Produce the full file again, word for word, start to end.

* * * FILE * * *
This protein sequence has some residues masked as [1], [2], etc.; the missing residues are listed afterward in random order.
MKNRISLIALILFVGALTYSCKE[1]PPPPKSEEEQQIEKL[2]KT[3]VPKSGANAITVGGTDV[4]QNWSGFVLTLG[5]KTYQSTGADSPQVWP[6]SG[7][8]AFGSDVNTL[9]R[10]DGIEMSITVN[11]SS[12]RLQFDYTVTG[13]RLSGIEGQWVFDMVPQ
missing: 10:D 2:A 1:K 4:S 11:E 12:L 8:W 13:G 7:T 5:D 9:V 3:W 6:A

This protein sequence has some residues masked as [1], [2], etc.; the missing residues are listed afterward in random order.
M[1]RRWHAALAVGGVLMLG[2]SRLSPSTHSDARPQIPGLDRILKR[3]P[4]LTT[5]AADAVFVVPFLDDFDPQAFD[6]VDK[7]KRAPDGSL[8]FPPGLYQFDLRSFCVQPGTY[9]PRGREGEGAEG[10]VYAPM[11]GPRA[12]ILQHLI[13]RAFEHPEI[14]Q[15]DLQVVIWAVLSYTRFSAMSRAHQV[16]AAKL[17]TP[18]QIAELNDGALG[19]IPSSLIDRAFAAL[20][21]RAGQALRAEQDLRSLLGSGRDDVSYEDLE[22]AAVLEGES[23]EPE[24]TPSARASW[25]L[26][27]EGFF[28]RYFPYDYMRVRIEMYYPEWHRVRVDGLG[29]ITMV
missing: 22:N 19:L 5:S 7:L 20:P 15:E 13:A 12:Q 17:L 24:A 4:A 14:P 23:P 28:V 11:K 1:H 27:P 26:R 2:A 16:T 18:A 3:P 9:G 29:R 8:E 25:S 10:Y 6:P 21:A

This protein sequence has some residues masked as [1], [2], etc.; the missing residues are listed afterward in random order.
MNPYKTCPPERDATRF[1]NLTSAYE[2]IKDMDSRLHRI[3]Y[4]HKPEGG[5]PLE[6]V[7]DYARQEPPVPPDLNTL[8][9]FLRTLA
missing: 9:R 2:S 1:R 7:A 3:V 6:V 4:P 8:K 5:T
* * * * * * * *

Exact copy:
This protein sequence has some residues masked as [1], [2], etc.; the missing residues are listed afterward in random order.
MKNRISLIALILFVGALTYSCKE[1]PPPPKSEEEQQIEKL[2]KT[3]VPKSGANAITVGGTDV[4]QNWSGFVLTLG[5]KTYQSTGADSPQVWP[6]SG[7][8]AFGSDVNTL[9]R[10]DGIEMSITVN[11]SS[12]RLQFDYTVTG[13]RLSGIEGQWVFDMVPQ
missing: 10:D 2:A 1:K 4:S 11:E 12:L 8:W 13:G 7:T 5:D 9:V 3:W 6:A

This protein sequence has some residues masked as [1], [2], etc.; the missing residues are listed afterward in random order.
M[1]RRWHAALAVGGVLMLG[2]SRLSPSTHSDARPQIPGLDRILKR[3]P[4]LTT[5]AADAVFVVPFLDDFDPQAFD[6]VDK[7]KRAPDGSL[8]FPPGLYQFDLRSFCVQPGTY[9]PRGREGEGAEG[10]VYAPM[11]GPRA[12]ILQHLI[13]RAFEHPEI[14]Q[15]DLQVVIWAVLSYTRFSAMSRAHQV[16]AAKL[17]TP[18]QIAELNDGALG[19]IPSSLIDRAFAAL[20][21]RAGQALRAEQDLRSLLGSGRDDVSYEDLE[22]AAVLEGES[23]EPE[24]TPSARASW[25]L[26][27]EGFF[28]RYFPYDYMRVRIEMYYPEWHRVRVDGLG[29]ITMV
missing: 22:N 19:L 5:S 7:L 20:P 15:E 13:A 12:Q 17:L 24:A 4:A 14:P 23:P 28:V 11:K 1:H 27:P 26:R 2:A 16:T 18:A 3:P 9:G 29:R 8:E 25:S 10:Y 6:P 21:A

This protein sequence has some residues masked as [1], [2], etc.; the missing residues are listed afterward in random order.
MNPYKTCPPERDATRF[1]NLTSAYE[2]IKDMDSRLHRI[3]Y[4]HKPEGG[5]PLE[6]V[7]DYARQEPPVPPDLNTL[8][9]FLRTLA
missing: 9:R 2:S 1:R 7:A 3:V 6:V 4:P 8:K 5:T